“Nature’s Victims” are no more “damsels-in-distress” and why should they be? Why should grown-up, well-educated women be locked away in their dorm rooms at the break of twilight? Similar questions and sentiments have been the fuel to the fire of the “Pinjra Tod” campaign.
Student’s of a law college, study in their first year, of noble ideas of “equality, liberty and fraternity”. How flawed is our education that at the end of the day these words remain just meaningless jargon printed in a textbook? How faulty are our educational institutions, that it takes a national campaign to jolt us into the reality that we are in fact treated different?
Every female student of this institution has stood in her balcony, at one time or the other, overlooking a group of boys who have been effortlessly allowed to lurk around the whole campus. Laughing, chatting, playing basketball, we see them enjoy every facility which we have equally paid for. Whereas we stand back, humbly accepting our fate as “Nature’s Victims”.
We fail to understand if are hands are more delicate, or is it that our wits are smaller, that we aren’t presumed to be responsible enough to step outside, in this 2 acre campus, which is equally ours.
The Pinjra Tod initiative, a campaign, which grew out of a Facebook page in early August, aimed at removing unreasonable hostel rules for girl students, saw a minor victory recently within the Ram Manohar Lohia National Law University campus. After a number of student protests, Vice Chancellor Prof. Gurdip Singh, directed a change in hostel timings for girl students, and assuring students that any gender-based discrimination would be done away with.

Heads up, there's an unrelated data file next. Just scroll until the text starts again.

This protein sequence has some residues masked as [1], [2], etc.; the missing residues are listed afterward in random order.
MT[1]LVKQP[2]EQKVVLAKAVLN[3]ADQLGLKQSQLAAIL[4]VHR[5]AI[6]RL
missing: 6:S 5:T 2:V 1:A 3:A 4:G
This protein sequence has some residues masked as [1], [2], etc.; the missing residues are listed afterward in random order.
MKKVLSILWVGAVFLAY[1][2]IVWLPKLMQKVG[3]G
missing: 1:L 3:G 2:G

The protests itself began earlier this week, after a student suffered a broken arm due to an accidental fall within the court campus. When the student was brought back, it was 10:15 pm, forty-five minutes past the permissible time. The student was made to submit an application for this “delay”, and then was forced to wait outside the hostel with the guards claiming that the hostel keys were with the matron. The next day, the student was served an expulsion notice, debarring her from the hostel for not complying with the hostel rules and misbehaving with the guards.
After a number of protests, the Vice Chancellor, finally agreed to look into the grievances, and also cancelled the expulsion letter served on the student. Prof. Gurdip Singh told the students that, “I support gender equality. There will be no discrimination between boys and girls”.
At the heart of the matter lies the hostel timings. According to students at RMLNLU, when it comes to the Boys Hostel, these timings are not strictly enforced. Furthermore, security cameras have been installed throughout the campus, and there has been an increase in patrolling. To then force the women students to return to the hostel under the pretext of security, argue the RMLNLU students, is nothing but a farce.
The students also say that they faced threats from the faculty, including remarks to the effect that marks would be deducted for students who protest the hostel rules.